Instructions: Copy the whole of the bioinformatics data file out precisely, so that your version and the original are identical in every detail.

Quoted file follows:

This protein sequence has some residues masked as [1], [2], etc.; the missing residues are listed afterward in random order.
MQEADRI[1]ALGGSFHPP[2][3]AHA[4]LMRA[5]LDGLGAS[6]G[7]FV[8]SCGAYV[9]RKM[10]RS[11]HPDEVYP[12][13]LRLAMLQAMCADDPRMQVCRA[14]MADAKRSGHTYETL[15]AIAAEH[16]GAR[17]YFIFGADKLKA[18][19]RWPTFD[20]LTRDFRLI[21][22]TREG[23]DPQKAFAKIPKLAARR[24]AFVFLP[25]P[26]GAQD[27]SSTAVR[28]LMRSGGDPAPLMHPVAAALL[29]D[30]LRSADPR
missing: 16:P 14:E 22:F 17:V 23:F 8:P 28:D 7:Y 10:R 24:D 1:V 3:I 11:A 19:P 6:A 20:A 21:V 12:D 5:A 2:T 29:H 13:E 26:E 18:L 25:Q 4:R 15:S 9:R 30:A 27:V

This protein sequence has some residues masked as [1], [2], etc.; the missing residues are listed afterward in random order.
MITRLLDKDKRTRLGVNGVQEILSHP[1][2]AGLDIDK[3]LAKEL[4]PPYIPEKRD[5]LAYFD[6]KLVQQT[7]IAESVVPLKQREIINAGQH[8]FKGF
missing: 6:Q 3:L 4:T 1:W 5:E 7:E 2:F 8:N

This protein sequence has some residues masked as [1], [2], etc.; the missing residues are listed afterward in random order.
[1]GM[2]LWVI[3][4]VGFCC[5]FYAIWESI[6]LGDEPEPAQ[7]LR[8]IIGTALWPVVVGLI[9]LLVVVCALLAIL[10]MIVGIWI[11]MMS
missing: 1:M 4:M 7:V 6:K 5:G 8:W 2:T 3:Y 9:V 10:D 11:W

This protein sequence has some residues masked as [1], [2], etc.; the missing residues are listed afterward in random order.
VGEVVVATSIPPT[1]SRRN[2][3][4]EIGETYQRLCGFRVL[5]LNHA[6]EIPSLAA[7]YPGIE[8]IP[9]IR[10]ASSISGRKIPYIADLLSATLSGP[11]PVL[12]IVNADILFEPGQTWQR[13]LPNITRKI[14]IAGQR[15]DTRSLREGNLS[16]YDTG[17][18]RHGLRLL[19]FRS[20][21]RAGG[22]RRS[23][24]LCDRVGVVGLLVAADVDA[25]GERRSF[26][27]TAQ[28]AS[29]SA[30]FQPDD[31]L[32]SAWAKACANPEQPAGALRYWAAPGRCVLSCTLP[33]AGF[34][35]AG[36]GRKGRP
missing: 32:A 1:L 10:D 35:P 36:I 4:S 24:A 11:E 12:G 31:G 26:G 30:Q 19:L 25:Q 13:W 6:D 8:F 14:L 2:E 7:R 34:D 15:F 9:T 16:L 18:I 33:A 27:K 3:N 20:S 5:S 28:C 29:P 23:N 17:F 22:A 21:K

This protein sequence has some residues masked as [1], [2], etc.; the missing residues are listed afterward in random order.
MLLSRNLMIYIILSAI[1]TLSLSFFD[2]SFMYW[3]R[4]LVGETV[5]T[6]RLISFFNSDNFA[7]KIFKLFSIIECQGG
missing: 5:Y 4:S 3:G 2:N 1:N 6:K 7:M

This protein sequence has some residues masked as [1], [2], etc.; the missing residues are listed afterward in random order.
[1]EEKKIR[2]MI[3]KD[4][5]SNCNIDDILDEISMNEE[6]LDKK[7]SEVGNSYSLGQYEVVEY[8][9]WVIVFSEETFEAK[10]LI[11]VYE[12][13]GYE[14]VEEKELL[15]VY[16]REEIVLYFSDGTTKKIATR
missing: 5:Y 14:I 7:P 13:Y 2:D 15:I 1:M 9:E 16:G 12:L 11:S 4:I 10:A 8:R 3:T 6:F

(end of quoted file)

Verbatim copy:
This protein sequence has some residues masked as [1], [2], etc.; the missing residues are listed afterward in random order.
MQEADRI[1]ALGGSFHPP[2][3]AHA[4]LMRA[5]LDGLGAS[6]G[7]FV[8]SCGAYV[9]RKM[10]RS[11]HPDEVYP[12][13]LRLAMLQAMCADDPRMQVCRA[14]MADAKRSGHTYETL[15]AIAAEH[16]GAR[17]YFIFGADKLKA[18][19]RWPTFD[20]LTRDFRLI[21][22]TREG[23]DPQKAFAKIPKLAARR[24]AFVFLP[25]P[26]GAQD[27]SSTAVR[28]LMRSGGDPAPLMHPVAAALL[29]D[30]LRSADPR
missing: 16:P 14:E 22:F 17:V 23:F 8:P 28:D 7:Y 10:R 24:D 1:V 3:I 11:A 19:P 6:A 20:A 21:V 12:D 5:A 2:T 29:H 13:E 26:E 18:L 25:Q 4:R 15:S 9:R 30:A 27:V

This protein sequence has some residues masked as [1], [2], etc.; the missing residues are listed afterward in random order.
MITRLLDKDKRTRLGVNGVQEILSHP[1][2]AGLDIDK[3]LAKEL[4]PPYIPEKRD[5]LAYFD[6]KLVQQT[7]IAESVVPLKQREIINAGQH[8]FKGF
missing: 6:Q 3:L 4:T 1:W 5:E 7:E 2:F 8:N

This protein sequence has some residues masked as [1], [2], etc.; the missing residues are listed afterward in random order.
[1]GM[2]LWVI[3][4]VGFCC[5]FYAIWESI[6]LGDEPEPAQ[7]LR[8]IIGTALWPVVVGLI[9]LLVVVCALLAIL[10]MIVGIWI[11]MMS
missing: 1:M 4:M 7:V 6:K 5:G 8:W 2:T 3:Y 9:V 10:D 11:W

This protein sequence has some residues masked as [1], [2], etc.; the missing residues are listed afterward in random order.
VGEVVVATSIPPT[1]SRRN[2][3][4]EIGETYQRLCGFRVL[5]LNHA[6]EIPSLAA[7]YPGIE[8]IP[9]IR[10]ASSISGRKIPYIADLLSATLSGP[11]PVL[12]IVNADILFEPGQTWQR[13]LPNITRKI[14]IAGQR[15]DTRSLREGNLS[16]YDTG[17][18]RHGLRLL[19]FRS[20][21]RAGG[22]RRS[23][24]LCDRVGVVGLLVAADVDA[25]GERRSF[26][27]TAQ[28]AS[29]SA[30]FQPDD[31]L[32]SAWAKACANPEQPAGALRYWAAPGRCVLSCTLP[33]AGF[34][35]AG[36]GRKGRP
missing: 32:A 1:L 10:D 35:P 36:I 4:S 24:A 11:E 12:G 31:G 26:G 30:Q 19:L 25:Q 13:W 6:D 8:F 14:L 2:E 7:R 34:D 15:F 9:T 16:L 18:I 33:A 27:K 3:N 20:S 5:S 28:C 29:P 23:N 17:F 22:A 21:K

This protein sequence has some residues masked as [1], [2], etc.; the missing residues are listed afterward in random order.
MLLSRNLMIYIILSAI[1]TLSLSFFD[2]SFMYW[3]R[4]LVGETV[5]T[6]RLISFFNSDNFA[7]KIFKLFSIIECQGG
missing: 5:Y 4:S 3:G 2:N 1:N 6:K 7:M

This protein sequence has some residues masked as [1], [2], etc.; the missing residues are listed afterward in random order.
[1]EEKKIR[2]MI[3]KD[4][5]SNCNIDDILDEISMNEE[6]LDKK[7]SEVGNSYSLGQYEVVEY[8][9]WVIVFSEETFEAK[10]LI[11]VYE[12][13]GYE[14]VEEKELL[15]VY[16]REEIVLYFSDGTTKKIATR
missing: 5:Y 14:I 7:P 13:Y 2:D 15:I 1:M 9:E 16:G 12:L 11:S 4:I 10:A 8:R 3:T 6:F